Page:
HC Deb 26 March 1835 vol 27 cc263-8
Mr. Stratford Dugdale

presented a Report from the Committee appointed to try the merits of the late Canterbury Election, to the effect—"That Frederick Villiers, Esq., and the Electors of Canterbury be at liberty to question the validity of the return for the City of Canterbury, within the next fourteen clays, if they think fit."

Mr. Charles Buller

wished, briefly, to direct the attention of the House to the Report. The circumstances under which it had been agreed to were these:—In the opening of the proceeding before the Committee, Mr. Harrison, as counsel for the petitioner, proposed not to go into his whole case, but begged the Committee first to examine one point, viz.: Whether the returning officer had not partially and improperly exercised his discretion by rejecting certain votes that were upon the register, and ought to have been received, thereby giving Mr. Villiers a colourable majority. The consequence of establishing this point, as the learned Counsel stated, would be, that the petitioner would be placed in the situation of the sitting Member, and the sitting Member should be allowed to petition if he thought fit. The Committee acquiesced in this course, and after entering upon the inquiry specified, decided that Mr. Lushington had a legal majority of votes; that he ought to be returned, and that Mr. Villiers ought, if he thought it expedient, to be permitted to petition against that return. This was an exercise of discretion on the part of the Committee that in his (Mr. C. Buller's) opinion, ought not to be supported but on very substantial grounds. The House would at once perceive the hardship upon Mr. Villiers; he had brought a number of witnesses to London, expecting that the case would be proceeded with in the usual way, and now found that he must maintain them at a heavy expense during the fourteen days allowed him to petition, or relinquish his right altogether.

Mr. Goulburn

interposed: He was not aware whether the hon. Member contemplated any motion, but certainly the Committee sworn to try the merits of the petition, had a perfect right to adopt that decision if they thought it justified by the facts of the case.

Mr. Charles Buller

said, that there was a question before the House, and that he should conclude with an Amendment.

Mr. Stratford Dugdale

remarked, that Counsel on both sides had been perfectly aware of the course contemplated and taken by the Committee.

Mr. Charles Buller

said, that the Counsel for the petitioner were not aware of it until it was adopted, and then objected to it. The effect of the decision was of some interest to the House; serving on an election Committee was no very agreeable task, and by the resolution this Committee had shifted the burden from its own shoulders to that of another Committee to be appointed upon the petition of Mr. Villiers. He was aware that there were precedents apparently justifying the proceeding, and had they been in point he, perhaps, should not have objected to this result.

Mr. Williams Wynn

spoke to older: The House had no power in this mode to re-consider the decision of au Election Committee.—He would not enter into the question whether the Report was right or wrong, because the House had no authority of the kind.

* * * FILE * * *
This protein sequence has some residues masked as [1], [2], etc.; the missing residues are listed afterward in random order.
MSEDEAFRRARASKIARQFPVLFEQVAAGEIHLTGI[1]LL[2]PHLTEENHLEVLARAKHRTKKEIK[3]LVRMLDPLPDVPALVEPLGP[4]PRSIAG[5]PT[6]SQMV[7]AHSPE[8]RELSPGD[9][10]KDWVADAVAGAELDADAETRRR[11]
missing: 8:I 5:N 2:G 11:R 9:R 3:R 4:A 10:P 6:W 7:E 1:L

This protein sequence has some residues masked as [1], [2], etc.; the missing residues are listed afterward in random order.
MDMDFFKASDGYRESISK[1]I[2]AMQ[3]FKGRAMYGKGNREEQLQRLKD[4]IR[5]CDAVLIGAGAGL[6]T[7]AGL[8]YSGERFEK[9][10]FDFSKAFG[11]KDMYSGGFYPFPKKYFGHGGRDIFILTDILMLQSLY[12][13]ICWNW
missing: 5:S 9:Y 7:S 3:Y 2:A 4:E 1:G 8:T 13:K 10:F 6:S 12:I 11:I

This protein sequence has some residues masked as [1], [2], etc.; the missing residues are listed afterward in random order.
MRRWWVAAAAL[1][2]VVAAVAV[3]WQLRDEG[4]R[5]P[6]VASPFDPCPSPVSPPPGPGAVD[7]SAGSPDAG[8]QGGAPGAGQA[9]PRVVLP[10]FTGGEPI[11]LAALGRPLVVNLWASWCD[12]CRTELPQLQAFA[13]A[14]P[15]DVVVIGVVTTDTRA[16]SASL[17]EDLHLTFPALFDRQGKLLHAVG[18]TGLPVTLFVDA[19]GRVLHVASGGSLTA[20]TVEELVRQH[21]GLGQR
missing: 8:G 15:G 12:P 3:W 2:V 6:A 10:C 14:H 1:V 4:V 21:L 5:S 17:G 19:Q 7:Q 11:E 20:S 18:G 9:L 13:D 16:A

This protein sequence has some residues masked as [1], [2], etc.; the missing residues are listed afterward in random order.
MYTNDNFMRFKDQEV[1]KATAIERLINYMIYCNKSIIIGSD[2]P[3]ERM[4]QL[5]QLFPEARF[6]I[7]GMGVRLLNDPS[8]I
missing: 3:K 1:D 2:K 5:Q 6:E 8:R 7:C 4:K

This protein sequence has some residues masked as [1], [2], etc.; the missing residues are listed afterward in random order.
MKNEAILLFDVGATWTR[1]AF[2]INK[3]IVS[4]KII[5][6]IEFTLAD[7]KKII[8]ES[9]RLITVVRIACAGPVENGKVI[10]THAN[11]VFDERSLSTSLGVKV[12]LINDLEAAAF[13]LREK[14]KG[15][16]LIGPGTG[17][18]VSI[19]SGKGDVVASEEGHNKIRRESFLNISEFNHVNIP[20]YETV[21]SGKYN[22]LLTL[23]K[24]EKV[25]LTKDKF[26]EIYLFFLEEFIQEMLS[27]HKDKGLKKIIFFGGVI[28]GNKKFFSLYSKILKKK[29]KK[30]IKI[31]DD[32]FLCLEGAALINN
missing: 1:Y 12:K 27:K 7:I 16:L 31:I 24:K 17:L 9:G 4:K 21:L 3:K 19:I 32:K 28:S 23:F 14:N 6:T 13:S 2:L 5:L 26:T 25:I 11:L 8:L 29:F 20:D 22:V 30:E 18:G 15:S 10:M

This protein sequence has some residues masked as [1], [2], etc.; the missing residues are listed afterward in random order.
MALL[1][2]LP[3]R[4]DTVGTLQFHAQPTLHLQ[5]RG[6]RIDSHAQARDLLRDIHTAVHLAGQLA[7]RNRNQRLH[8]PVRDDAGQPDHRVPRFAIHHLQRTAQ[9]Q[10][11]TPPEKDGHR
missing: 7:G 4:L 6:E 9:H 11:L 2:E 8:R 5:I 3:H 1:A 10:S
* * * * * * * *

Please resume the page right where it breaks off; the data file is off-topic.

The Speaker

agreed with the right hon. Gentleman (Mr. Wynn), that, the House had no power to re-consider the determination of the Committee, but there was a Motion before the House, he could not say whether the hon. Member really meant to bring any question before the House.

Mr. Charles Buller

, was speaking strictly to the question. An instance of the kind did not occur once in twenty years, so that the precedents were few. One of these, upon which the Committee had relied, was the Middlesex case: there Sir Francis Burdett had a majority over Mr. Mainwaring on the fifteen days' poll; but the returning officer thought proper to keep the poll open for a sixteenth day, and at the close of the sixteenth day Mr. Muinwaring had the majority. The Committee had decided, that as it was clearly illegal in the returning officer to keep the poll open for sixteen days, Sir Francis Burdett ought to have been returned; and they, therefore, made Mr. Mainwaring the petitioner. In the Carnarvon case, the returning officer had admitted votes, contrary to the express directions of an Act of Parliament: the Committee struck them off, and, unseating the sitting Member, left him to petition, if he thought, fit. The determination of the present Committee was clearly incomplete, and they had no right to come before the House with such a Resolution, and to pretend they had discharged the duty imposed upon them, without entering upon a scrutiny of the votes of either party. He was aware that the course he was pursuing was not very agreeable to hon. Members on the other side; but, nevertheless, he should call upon the House to consider the manner in which the sitting Member had been treated, by which not only he was put to double expense, but the House to double trouble. He was not prepared to say, that the decision ought to be reversed, because there were not materials yet upon the Table to enable any man to form a correct judgment: but it was clearly unprecedented, and he should move to-morrow that the minutes of the Committee be produced.